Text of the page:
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Medical Coding Specialist

Online Medical Billing and Coding - Scitexas.edu
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Medical Coding Specialist vs. Medical Office Specialist: What’s the Difference?

Though many feel dismayed by the modern job market, there are plenty of opportunities if you know where to look. Two promising career fields are medical coding and medical office assistance.

Before you pursue either job, however, make sure you have a clear sense of the duties, education requirements and job opportunities.

Duties

Medical office specialists are essentially administrative assistants who work in doctor’s offices, hospitals, clinics and other health facilities. Their duties include keeping records, entering information in computer databases, communicating with patients and practitioners, and organizing all important documents. They will schedule appointments, perform basic medical billing and create and maintain Electronic Health Records. Medical Office Specialists will understand basic anatomy and physiology and medical law and ethics. Primarily, medical office specialists will need to have very strong computer skills and excellent customer service

Medical Billers and Coders possess a higher skillset. They make sure all patient records are labeled with the proper codes, make regular updates to accounts for treatments and changes in health status, and consolidate information to be used for research. A medical coding specialist must have deep knowledge of medical laws and healthcare procedures as they must record information in a format that other clinics and insurance companies can read and interpret.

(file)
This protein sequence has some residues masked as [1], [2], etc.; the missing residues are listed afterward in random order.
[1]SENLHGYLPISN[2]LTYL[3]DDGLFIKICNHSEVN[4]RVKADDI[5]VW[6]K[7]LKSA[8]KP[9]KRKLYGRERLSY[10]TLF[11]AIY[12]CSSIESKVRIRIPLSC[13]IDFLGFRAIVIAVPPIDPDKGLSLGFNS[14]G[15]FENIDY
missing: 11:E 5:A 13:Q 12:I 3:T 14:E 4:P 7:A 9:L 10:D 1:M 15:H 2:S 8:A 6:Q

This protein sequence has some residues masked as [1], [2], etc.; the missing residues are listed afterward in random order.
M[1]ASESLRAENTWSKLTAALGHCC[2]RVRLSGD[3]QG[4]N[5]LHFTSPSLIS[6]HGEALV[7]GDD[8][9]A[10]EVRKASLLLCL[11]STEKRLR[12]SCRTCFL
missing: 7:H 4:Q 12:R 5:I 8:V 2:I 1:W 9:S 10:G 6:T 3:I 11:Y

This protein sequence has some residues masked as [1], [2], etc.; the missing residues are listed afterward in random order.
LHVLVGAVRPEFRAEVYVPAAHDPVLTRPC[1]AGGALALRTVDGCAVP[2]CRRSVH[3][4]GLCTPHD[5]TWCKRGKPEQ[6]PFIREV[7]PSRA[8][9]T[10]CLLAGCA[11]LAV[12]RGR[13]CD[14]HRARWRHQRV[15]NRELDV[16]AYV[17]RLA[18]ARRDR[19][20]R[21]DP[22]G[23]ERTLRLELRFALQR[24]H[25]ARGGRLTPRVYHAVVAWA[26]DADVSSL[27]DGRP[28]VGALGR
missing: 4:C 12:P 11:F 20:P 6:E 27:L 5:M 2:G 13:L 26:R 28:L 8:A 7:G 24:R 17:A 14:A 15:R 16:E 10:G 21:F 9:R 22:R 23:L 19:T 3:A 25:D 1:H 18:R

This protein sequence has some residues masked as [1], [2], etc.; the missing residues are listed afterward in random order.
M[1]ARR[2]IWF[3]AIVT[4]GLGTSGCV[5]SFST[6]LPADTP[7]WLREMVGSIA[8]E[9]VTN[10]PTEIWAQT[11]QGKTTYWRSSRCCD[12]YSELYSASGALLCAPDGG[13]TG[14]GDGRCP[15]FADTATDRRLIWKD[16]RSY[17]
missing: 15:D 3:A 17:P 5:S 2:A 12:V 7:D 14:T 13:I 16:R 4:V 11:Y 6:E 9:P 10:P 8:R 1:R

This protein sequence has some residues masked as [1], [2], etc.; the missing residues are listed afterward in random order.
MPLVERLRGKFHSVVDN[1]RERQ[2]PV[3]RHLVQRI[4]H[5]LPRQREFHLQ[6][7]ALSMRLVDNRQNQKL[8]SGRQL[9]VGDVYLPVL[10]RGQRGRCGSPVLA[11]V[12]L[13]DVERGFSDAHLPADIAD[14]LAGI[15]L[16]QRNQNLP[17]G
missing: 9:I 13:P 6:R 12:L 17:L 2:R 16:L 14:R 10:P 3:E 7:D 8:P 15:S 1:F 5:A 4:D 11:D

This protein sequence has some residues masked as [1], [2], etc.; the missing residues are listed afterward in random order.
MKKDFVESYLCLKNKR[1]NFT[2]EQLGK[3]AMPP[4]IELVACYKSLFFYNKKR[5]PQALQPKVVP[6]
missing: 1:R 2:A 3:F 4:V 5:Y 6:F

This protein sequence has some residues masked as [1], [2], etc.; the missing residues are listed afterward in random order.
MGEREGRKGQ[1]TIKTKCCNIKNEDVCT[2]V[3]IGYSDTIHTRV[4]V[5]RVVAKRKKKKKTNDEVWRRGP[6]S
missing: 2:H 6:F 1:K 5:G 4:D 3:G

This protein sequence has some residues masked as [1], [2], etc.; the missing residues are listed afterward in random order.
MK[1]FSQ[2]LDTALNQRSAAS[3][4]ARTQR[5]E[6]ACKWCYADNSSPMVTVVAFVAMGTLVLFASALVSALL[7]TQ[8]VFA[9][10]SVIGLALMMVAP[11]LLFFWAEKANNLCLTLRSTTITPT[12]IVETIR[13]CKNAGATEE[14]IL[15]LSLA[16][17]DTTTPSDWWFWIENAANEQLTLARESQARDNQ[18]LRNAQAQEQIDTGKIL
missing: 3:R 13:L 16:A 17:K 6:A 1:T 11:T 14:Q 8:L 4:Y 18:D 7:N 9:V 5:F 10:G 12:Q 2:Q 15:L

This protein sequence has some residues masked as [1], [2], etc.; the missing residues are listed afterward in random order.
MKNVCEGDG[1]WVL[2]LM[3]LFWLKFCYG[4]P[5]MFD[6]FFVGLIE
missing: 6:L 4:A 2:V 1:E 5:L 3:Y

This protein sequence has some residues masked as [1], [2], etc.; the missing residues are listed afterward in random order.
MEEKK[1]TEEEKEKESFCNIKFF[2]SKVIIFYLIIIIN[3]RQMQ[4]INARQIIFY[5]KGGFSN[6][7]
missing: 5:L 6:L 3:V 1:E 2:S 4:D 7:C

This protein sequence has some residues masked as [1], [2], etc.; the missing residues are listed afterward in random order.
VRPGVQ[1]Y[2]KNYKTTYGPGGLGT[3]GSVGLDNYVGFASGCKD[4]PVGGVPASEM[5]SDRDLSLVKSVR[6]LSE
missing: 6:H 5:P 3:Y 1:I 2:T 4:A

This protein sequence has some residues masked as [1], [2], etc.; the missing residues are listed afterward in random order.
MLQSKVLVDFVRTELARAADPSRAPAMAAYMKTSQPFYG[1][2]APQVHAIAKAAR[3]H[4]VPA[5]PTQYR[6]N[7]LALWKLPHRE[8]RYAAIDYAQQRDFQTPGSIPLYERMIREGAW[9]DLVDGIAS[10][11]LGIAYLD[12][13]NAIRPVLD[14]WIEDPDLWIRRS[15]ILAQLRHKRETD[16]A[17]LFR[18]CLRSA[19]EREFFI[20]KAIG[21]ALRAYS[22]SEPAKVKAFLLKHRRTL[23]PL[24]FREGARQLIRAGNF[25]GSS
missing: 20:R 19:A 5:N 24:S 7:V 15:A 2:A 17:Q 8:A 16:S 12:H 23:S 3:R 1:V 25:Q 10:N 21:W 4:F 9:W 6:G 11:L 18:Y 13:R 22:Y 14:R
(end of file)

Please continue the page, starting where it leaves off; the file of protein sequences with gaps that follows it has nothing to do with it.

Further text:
Education

Although those who have been to college are more likely to get jobs as medical office specialists, few clinics require official training for the job. These positions require excellent written and verbal communication, strong computer skills, basic math aptitude and the ability to provide high levels of customer service. How you learned these skills is less important. Clinic-specific knowledge will be covered during on-the-job training, which usually lasts several months. Nonetheless, many medical office assistants choose to attend college or vocational school in order to improve their chances of getting hired. By contrast, formal education is crucial if you plan to work as a medical coding specialist.

Medical coding is a highly technical job, meaning employers will only hire you if you have been through a diploma program that covers medical terminology, human anatomy, medical law, and bodily diseases. Once you receive your diploma, you are eligible to begin working in the field, however, many employers may require a national certification such as Certified Electronic Health Records Specialist or Certified Billing and Coding Specialist to qualify for the position. These certifications, which must be renewed regularly, will prove that you are up to date on all relevant health information.

Job Prospects

The job market for medical secretaries is projected to grow 16% over the next decade from 2018-2028, according to the Bureau of Labor Statistics. This growth is being driven by increased demand for health services thanks to the Affordable Care Act and the country’s aging population. The medical coding specialist job market is also enjoying strong growth, and is expected to expand by 11% over the same 10 year span. Coding specialists benefit from recent changes in healthcare law and from the need for healthcare facilities to upload their information to computers.

Medical office specialists and medical coding specialists both enjoy promising careers, but that doesn’t mean either job is right for you. Before you decide on a job, make sure to have a strong sense of your skill set and the type of environment you’d like to work in. For more information and help in deciding which career path is right for you, contact Southern Careers Institute today. The admissions representatives can answer questions regarding requirements, certifications and program options.

References

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